Why brands should stop neglecting 'the last mile'

Sarah Todd and Rory Sutherland: at the the Last Mile book launch
Sarah Todd and Rory Sutherland: at the the Last Mile book launch

Sarah Todd, the chief executive of Geometry Global, claims brands should stop neglecting "the last mile" because that's when consumers decide what to buy.

"The majority of organisations dangerously spend much of their effort on the start of the value creation process – creating strategy, developing new products or services, and analysing the market," said Dilip Soman at his opening speech from the Last Mile book launch we co-hosted with Ogilvy Change this Wednesday.

Joined by Ogilvy's Rory Sutherland, Soman led us through how to use insights from behavioural science to close the crucial gap ahead of brand selection. 

Five simple take-outs that resonated for me:

1. Think in reverse 

We all love lots of brands that we never buy. Brands should consider the context and mindset of people when they are close to the purchase – is it easy to find, what do they see first, do they interact with it, how will they get it home?

Observing people in store will help you learn how your brand is experienced in its actual competitive context.

2. Importance of relativity 

A US study showed that over 70 per cent of coffee sold is in mid-sized cups versus. small or large, regardless of the varying quantity of coffee inside.

We all subconsciously navigate away from extremes and stick to the middle ground through an innate desire to choose the safest option.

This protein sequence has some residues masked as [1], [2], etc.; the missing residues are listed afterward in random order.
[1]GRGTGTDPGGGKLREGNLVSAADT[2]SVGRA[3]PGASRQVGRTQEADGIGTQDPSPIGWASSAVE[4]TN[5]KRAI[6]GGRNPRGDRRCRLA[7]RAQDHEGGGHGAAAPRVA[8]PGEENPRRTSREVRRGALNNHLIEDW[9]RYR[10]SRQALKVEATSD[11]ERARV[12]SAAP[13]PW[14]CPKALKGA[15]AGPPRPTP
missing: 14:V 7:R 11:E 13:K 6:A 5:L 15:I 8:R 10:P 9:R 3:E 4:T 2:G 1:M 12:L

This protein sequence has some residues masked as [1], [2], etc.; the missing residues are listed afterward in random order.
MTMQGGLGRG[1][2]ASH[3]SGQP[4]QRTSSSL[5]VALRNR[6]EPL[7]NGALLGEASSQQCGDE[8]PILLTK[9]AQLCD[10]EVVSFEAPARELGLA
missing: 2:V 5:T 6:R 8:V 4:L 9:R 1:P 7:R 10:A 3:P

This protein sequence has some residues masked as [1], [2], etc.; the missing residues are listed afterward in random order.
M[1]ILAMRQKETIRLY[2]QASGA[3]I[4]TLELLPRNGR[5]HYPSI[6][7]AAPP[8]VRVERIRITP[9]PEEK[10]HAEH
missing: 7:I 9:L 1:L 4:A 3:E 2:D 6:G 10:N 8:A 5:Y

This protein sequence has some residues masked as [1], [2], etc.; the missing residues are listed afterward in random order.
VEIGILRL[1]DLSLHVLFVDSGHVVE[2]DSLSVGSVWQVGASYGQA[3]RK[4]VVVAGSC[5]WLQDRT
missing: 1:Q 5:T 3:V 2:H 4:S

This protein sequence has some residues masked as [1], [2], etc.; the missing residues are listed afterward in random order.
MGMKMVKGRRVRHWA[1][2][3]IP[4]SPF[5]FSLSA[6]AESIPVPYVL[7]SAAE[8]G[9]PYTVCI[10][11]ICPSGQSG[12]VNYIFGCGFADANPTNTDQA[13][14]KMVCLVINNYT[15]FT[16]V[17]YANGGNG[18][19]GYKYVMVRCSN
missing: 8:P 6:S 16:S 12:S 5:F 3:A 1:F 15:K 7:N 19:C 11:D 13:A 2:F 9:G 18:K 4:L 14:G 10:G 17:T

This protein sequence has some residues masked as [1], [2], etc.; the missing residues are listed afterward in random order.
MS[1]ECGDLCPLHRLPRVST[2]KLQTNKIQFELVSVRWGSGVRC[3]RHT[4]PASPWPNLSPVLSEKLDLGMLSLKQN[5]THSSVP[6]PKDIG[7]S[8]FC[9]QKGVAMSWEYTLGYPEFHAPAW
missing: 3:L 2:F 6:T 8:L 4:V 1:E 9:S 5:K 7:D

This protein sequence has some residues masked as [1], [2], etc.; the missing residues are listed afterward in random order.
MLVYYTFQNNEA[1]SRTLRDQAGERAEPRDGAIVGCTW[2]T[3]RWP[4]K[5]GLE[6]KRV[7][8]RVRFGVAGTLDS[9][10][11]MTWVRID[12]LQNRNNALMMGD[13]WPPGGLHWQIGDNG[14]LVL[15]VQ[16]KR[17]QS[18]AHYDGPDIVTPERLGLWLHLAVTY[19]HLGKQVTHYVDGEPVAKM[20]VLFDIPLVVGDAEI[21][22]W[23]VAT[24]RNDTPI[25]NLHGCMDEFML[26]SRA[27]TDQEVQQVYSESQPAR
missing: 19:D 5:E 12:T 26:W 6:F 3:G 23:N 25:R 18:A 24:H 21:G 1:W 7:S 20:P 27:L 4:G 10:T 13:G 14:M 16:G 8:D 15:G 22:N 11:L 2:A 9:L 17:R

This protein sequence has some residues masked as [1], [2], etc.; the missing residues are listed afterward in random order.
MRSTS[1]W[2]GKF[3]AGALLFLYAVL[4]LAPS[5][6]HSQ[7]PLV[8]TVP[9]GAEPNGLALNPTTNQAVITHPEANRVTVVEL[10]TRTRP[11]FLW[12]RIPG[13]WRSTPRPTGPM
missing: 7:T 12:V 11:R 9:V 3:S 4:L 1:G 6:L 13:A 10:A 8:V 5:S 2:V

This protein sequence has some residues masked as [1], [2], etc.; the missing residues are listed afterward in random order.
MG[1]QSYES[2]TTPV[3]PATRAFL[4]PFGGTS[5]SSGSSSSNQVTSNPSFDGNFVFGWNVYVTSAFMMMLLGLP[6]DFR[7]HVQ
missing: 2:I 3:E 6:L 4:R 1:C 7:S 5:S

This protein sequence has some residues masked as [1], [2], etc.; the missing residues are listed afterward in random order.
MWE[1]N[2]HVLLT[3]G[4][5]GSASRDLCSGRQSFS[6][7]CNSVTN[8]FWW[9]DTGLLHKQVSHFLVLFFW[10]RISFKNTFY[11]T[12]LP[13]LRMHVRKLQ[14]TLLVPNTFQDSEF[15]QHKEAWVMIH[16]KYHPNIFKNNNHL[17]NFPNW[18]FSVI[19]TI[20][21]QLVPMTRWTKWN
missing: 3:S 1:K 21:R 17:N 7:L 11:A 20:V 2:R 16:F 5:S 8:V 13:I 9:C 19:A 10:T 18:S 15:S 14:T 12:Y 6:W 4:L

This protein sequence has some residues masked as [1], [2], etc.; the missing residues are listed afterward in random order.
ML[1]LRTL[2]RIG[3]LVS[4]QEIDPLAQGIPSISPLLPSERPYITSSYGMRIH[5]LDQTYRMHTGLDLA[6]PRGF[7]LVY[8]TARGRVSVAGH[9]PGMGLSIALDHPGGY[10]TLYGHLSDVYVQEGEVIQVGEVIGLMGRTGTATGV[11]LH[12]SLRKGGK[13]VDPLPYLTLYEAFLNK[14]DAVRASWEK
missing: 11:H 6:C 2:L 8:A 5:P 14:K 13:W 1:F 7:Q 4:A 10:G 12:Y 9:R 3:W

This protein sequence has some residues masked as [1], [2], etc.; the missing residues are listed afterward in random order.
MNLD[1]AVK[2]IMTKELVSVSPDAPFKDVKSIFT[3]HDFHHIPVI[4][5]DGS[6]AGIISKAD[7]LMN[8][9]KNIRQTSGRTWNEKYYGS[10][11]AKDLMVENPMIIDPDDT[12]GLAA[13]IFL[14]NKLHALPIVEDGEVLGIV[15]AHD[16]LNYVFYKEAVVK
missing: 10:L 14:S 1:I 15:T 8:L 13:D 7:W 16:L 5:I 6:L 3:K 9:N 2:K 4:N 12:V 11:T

This navigational technique is also used by restaurants. The greater the choice on a restaurant menu the more conservative the ordering – "I’ll have what he’s having" – which is worse for profits. A more limited menu means diners explore options and buy more.

3. Avoid early interruption 

We’ve all said "just browsing" to the shop assistant, yet leave laden with bags. Shoppers need a few moments to acclimatise and adjust their senses to the new environment they’ve stepped into.

Once they start touching the clothes they are 4.5 times more likely to buy – that’s when smart sales people approach.

4. Get people in the "zone" 

We use contextual signposts to navigate life. An airline cleverly increased the length of a cordoned-off carpeted area to increase check-in speed. The physical step people made onto the carpet switched from "queuing" into "checking-in" so they got tickets ready sooner, speeding up transactions and improving satisfaction.

Online, Amazon maintains a "feel-good" experience with efficient "one click" ordering. Yet other retailers lose out at checkout despite creating an emotional, guided online retail experience. A break in mood as people start entering billing information leads to abandoned baskets.   

5. Understanding the value mindset 

Value decisions are far from rational. Pre-paid launderette cards encouraged more people to separate their whites from their coloureds and run two washes versus those paying by cash who were more likely to mix them together.

Seeing your money in your hand means you’re less likely to spend it. At the other extreme, shoppers offered 25 per cent off a new coat purchase by signing up to a store card, irrational though it seems, often walked away.

People, it seems, don’t want to think about form-filling when they're still in shopping mode. 

My view is that it's important for brands to learn more about the crucial "last mile" journey people take, the impact of context, time, mindset, value and competitors to ultimately remove barriers to purchase and maximise conversion.

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